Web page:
Vehicle ownership has been debated as becoming highly disrupted when considering the impact of connected car sharing, particularly in urban areas that offer multiple modes of transportation. For a growing population of urbanites around the world, it is simply cheaper to use a combination of mass transit, walking, biking and on-demand car- and ride-sharing than it is to own maintain, and insure a private vehicle. The cost-to-benefit equation of car ownership is looking unfavorable to many.
A movement to address car-less metropolitan cities could change this. Car-sharing services such as Uber and Lyft might actually stimulate vehicle sales by helping prospective car owners to finance vehicle purchases by debiting their income while they are on the job driving. This theoretically transforms cars from existing as an asset that depreciates to one that produces income, while increasing borrowers’ ability to repay the cost of vehicle acquisition the more they drive. If fully adopted, these ride-share companies can successfully expand their business model into vehicle financing while stimulating driver participation. (Uber, for instance, claims that it is adding 20,000 drivers to its platform every month.)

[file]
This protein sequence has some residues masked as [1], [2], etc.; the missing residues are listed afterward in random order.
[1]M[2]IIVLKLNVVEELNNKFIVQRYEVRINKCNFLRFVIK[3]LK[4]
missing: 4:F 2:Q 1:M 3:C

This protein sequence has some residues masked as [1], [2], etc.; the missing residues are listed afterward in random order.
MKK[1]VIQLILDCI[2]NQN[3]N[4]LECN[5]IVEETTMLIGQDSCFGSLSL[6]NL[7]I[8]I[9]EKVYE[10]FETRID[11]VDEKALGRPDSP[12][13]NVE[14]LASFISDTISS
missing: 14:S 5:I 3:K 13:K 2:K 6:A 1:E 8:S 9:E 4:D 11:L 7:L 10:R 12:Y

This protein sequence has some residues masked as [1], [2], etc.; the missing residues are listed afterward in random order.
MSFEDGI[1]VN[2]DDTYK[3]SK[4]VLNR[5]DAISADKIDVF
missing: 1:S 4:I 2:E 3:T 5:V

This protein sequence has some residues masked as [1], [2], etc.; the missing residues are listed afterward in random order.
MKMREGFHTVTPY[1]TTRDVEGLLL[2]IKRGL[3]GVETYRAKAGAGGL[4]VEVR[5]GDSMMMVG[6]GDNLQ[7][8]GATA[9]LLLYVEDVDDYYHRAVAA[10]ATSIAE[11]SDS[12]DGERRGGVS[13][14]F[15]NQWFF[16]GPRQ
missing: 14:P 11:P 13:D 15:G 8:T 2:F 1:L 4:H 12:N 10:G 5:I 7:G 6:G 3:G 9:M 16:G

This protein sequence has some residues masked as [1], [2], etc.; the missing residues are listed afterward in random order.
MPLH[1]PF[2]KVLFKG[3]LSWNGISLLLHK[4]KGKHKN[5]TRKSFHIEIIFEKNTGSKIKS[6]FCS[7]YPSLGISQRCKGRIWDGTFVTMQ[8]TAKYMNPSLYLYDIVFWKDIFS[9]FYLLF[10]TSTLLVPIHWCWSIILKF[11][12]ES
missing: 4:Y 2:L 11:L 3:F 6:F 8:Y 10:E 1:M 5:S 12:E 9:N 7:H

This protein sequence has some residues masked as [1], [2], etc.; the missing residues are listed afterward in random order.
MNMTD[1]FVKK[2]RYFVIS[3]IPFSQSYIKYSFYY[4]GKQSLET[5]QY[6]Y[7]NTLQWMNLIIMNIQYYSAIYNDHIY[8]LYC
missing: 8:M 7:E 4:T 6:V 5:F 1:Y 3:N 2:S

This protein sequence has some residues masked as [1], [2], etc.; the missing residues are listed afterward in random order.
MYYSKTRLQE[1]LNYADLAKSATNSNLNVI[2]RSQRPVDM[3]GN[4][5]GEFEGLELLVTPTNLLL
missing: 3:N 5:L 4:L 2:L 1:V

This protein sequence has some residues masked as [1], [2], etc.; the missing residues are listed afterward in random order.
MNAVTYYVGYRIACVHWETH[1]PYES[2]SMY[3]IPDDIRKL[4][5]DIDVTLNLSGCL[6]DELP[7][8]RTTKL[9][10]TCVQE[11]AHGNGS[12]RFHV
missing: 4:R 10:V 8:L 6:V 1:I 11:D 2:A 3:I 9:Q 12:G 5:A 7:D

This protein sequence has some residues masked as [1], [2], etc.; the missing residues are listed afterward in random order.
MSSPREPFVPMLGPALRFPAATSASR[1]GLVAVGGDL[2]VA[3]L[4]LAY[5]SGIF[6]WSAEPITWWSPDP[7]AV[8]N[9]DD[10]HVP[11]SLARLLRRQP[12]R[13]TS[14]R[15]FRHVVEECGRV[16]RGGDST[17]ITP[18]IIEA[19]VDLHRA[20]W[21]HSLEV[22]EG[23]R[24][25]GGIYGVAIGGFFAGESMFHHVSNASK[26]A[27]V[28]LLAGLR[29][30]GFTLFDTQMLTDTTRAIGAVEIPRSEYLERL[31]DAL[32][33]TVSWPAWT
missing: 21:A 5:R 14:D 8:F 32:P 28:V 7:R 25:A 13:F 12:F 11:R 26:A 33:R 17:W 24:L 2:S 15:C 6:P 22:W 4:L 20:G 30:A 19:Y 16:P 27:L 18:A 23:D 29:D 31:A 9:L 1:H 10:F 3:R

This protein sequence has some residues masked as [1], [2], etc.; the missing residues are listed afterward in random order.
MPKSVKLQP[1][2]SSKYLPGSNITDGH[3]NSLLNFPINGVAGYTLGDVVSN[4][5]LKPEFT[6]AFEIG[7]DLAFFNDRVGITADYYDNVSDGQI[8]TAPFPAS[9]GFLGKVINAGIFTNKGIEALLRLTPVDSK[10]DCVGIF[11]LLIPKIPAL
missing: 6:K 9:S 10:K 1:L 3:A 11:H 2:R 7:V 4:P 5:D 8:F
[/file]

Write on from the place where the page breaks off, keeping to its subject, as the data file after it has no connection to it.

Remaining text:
Insurance is a bit more complicated as joint-ownership spreads out individual risk and possibly clouds the issue of liability (particularly as we enter the autonomous vehicle era). But it is becoming clear that car-sharing organizations and the automakers that support them will command more attention from financial and insurance providers in the coming years, and we will see more structural change in those industries.
Considering their new clout among Congressional bodies, these ride-sharing enterprises should be able to navigate their way through the regulatory and legal processes as they help drivers own and insure their vehicles. This strongly suggests that further disruption among automakers, financial institutions and insurance companies will take place as the connected car movement and the Internet of Things evolves.
Source: How The Internet Of Things Will Impact Vehicles – Forbes.com